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1998 Foyt/Hamilton

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  • 1998 Foyt/Hamilton

    Why didn't Foyt retain Hamilton for the 1998 season since Hamilton finished 2nd in the standings the year before?
    "Paff has been closer to the mark than anyone will give him credit for."

    Richard Kimble 11/18/2010

    "Paff is far more right than any of you will EVER give him credit for.

    As non politically correct and un IndyCar friendly as it is, it's the truth. "

    SeeuInMay 12/29/2010

  • #2
    Originally posted by Chris Paff View Post
    Why didn't Foyt retain Hamilton for the 1998 season since Hamilton finished 2nd in the standings the year before?



    Something related with the funding and/or the image of the driver not living up to that of his teamboss and status of his team????

    Comment


    • #3
      Because, to be short, Hamilton was simply not good enough? Five seasons in IRL when its biggest stars were the likes of Salazar and Airton Dare, and fewer wins than Jim Guthrie. And never made the 500 in the CART era.
      "An emphasis was placed on drivers with road racing backgrounds which meant drivers from open wheel, oval track racing were at a disadvantage. That led Tony George to create the IRL." -Indy Review 1996

      Comment


      • #4
        Google is your friend.

        https://m.lasvegassun.com/news/1997/...ecome-top-dog/


        . "It was just time to move on," the 35-year-old Hamilton said. "There's no hard feelings or anything, it was just a situation where I didn't feel I was going to get any farther with that team and (Foyt) had to have all his people happy.

        "I want to go to the next level and A.J. wasn't willing to take me there."

        There had been speculation that Hamilton's and Foyt's relationship became strained after the Las Vegas 500K in October at Las Vegas Motor Speedway. Hamilton, battling Tony Stewart for the series championship, had qualified on the pole until his teammate, Billy Boat, bumped him with a faster run.

        Many observers said Foyt should have held Boat back and let Hamilton take the valuable points for winning the pole. But Hamilton said that incident had no bearing on his decision to part ways with Foyt.



        "No, that really didn't play into it," Hamilton said. "I'm definitely a team player and the bottom line is I wasn't upset that A.J. sent Billy out, who was my teammate, and bumped me off the pole. If I'm the second-fastest guy, I don't want anybody to go slower for me."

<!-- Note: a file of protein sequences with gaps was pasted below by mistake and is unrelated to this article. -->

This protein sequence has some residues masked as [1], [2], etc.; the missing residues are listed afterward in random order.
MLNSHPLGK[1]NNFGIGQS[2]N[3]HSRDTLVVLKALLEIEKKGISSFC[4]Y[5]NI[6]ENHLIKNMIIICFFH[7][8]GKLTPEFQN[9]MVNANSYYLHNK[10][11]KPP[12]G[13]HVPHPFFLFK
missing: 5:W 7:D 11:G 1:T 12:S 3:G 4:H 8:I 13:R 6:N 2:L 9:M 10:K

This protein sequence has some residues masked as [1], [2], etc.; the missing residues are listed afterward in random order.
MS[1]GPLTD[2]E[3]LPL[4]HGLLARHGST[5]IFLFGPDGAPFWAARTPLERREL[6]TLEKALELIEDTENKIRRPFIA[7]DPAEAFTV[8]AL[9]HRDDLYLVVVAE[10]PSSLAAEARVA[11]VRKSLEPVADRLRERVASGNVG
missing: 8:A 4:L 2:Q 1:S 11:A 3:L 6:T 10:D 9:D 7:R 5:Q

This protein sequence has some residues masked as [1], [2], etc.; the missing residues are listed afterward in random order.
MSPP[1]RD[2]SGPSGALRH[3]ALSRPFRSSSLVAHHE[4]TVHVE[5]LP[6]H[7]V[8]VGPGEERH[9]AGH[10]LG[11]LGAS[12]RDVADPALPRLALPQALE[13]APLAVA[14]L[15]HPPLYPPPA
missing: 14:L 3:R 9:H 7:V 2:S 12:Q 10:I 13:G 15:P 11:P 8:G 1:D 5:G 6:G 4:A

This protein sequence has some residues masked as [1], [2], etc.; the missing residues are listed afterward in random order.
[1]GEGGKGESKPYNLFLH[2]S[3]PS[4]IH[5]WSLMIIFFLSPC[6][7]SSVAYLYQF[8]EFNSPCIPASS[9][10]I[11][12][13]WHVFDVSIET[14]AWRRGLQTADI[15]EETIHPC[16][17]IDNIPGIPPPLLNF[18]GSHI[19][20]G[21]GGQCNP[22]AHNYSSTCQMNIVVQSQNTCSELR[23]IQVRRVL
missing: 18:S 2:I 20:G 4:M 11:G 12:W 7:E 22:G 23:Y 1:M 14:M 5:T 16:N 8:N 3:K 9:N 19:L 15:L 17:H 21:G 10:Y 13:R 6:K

Hamilton did say, however, that he felt Foyt hampered his attempt to win the championship by providing Boat with better equipment.

        "I did feel that I didn't have the same equipment that Billy had and that was where I was real disappointed," Hamilton said.

        "All I want is the same equipment and A.J.'s strategy or theory was to put me in some conservative stuff to finish the race. But my theory was that going into the last race, we had to let it all hang out and go for the win.
        It's a Hoosier thing, you wouldn't understand...

        Comment


        • #5
          Sorry, Davey, but you weren't able to get to the "next level" with other teams, either.

          Billy Boat was simply a better driver. He was better on the short tracks and then when the time came to step up to Indy cars, he had Indy Lights experience. He would win a race for AJ at Texas. Of all the short trackers who got a shot in the early days of the IRL, he and Tony Stewart were the only ones who stepped up and were able to win. Davey was never able to win an Indy car race for anyone no matter who it was.
          "Only a fool fights in a burning house."-Kang

          "If you listen to fools....The Maaahhhhb Ruuuules....."-Ronnie James Dio

          Comment


          • #6
            Originally posted by ensign14 View Post
            And never made the 500 in the CART era.
            Yes in his one and only shot in 1995.

            When he was on his way to qualifying on Bump Day when the undertray literally came off.

            Comment


            • #7
              Originally posted by CrankShaft View Post
              Yes in his one and only shot in 1995.

              When he was on his way to qualifying on Bump Day when the undertray literally came off.
              Exactly
              "Paff has been closer to the mark than anyone will give him credit for."

              Richard Kimble 11/18/2010

              "Paff is far more right than any of you will EVER give him credit for.

              As non politically correct and un IndyCar friendly as it is, it's the truth. "

              SeeuInMay 12/29/2010

              Comment


              • #8
                Sounds like Davey was being diplomatic in that interview. If you are in contention for the championship, and your boss sends your teammate out in his standard qualifying grenade to snatch the pole and its bonus points away from you, that seems like very bad business--but par for the course for Foyt.
                You have the IndyCar you deserve.

                Comment


                • #9
                  Originally posted by CrankShaft View Post
                  Yes in his one and only shot in 1995.